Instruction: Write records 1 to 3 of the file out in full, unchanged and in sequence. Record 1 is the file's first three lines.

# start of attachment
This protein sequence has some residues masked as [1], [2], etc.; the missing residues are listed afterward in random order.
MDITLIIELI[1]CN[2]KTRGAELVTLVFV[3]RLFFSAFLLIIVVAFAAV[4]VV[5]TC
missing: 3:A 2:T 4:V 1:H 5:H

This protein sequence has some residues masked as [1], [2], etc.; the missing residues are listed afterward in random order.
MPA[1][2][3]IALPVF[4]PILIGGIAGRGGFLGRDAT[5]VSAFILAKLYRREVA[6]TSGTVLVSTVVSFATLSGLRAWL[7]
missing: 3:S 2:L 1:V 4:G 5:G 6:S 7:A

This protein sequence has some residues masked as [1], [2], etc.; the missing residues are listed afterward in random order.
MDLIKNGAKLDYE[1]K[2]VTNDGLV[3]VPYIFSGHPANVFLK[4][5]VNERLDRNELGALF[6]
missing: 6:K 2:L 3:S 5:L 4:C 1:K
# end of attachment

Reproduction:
This protein sequence has some residues masked as [1], [2], etc.; the missing residues are listed afterward in random order.
MDITLIIELI[1]CN[2]KTRGAELVTLVFV[3]RLFFSAFLLIIVVAFAAV[4]VV[5]TC
missing: 3:A 2:T 4:V 1:H 5:H

This protein sequence has some residues masked as [1], [2], etc.; the missing residues are listed afterward in random order.
MPA[1][2][3]IALPVF[4]PILIGGIAGRGGFLGRDAT[5]VSAFILAKLYRREVA[6]TSGTVLVSTVVSFATLSGLRAWL[7]
missing: 3:S 2:L 1:V 4:G 5:G 6:S 7:A

This protein sequence has some residues masked as [1], [2], etc.; the missing residues are listed afterward in random order.
MDLIKNGAKLDYE[1]K[2]VTNDGLV[3]VPYIFSGHPANVFLK[4][5]VNERLDRNELGALF[6]
missing: 6:K 2:L 3:S 5:L 4:C 1:K